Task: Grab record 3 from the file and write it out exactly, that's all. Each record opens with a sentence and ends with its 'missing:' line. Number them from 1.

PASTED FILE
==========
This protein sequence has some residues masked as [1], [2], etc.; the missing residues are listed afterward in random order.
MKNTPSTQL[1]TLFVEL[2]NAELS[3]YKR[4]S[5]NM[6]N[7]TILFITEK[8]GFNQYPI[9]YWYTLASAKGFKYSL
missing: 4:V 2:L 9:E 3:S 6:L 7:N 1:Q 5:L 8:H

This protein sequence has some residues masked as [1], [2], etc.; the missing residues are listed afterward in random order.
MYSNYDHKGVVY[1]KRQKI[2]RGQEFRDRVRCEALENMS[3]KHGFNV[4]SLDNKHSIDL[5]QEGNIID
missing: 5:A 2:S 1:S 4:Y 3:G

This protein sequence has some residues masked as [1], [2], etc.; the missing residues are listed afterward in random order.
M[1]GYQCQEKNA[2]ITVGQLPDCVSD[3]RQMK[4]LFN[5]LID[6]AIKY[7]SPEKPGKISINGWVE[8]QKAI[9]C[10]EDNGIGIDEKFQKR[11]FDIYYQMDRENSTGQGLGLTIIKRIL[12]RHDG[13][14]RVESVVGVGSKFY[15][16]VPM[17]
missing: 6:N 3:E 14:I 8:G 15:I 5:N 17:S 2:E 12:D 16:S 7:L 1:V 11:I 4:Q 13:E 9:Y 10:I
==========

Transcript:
This protein sequence has some residues masked as [1], [2], etc.; the missing residues are listed afterward in random order.
M[1]GYQCQEKNA[2]ITVGQLPDCVSD[3]RQMK[4]LFN[5]LID[6]AIKY[7]SPEKPGKISINGWVE[8]QKAI[9]C[10]EDNGIGIDEKFQKR[11]FDIYYQMDRENSTGQGLGLTIIKRIL[12]RHDG[13][14]RVESVVGVGSKFY[15][16]VPM[17]
missing: 6:N 3:E 14:I 8:G 15:I 5:N 17:S 2:E 12:D 16:S 7:L 1:V 11:I 4:Q 13:E 9:Y 10:I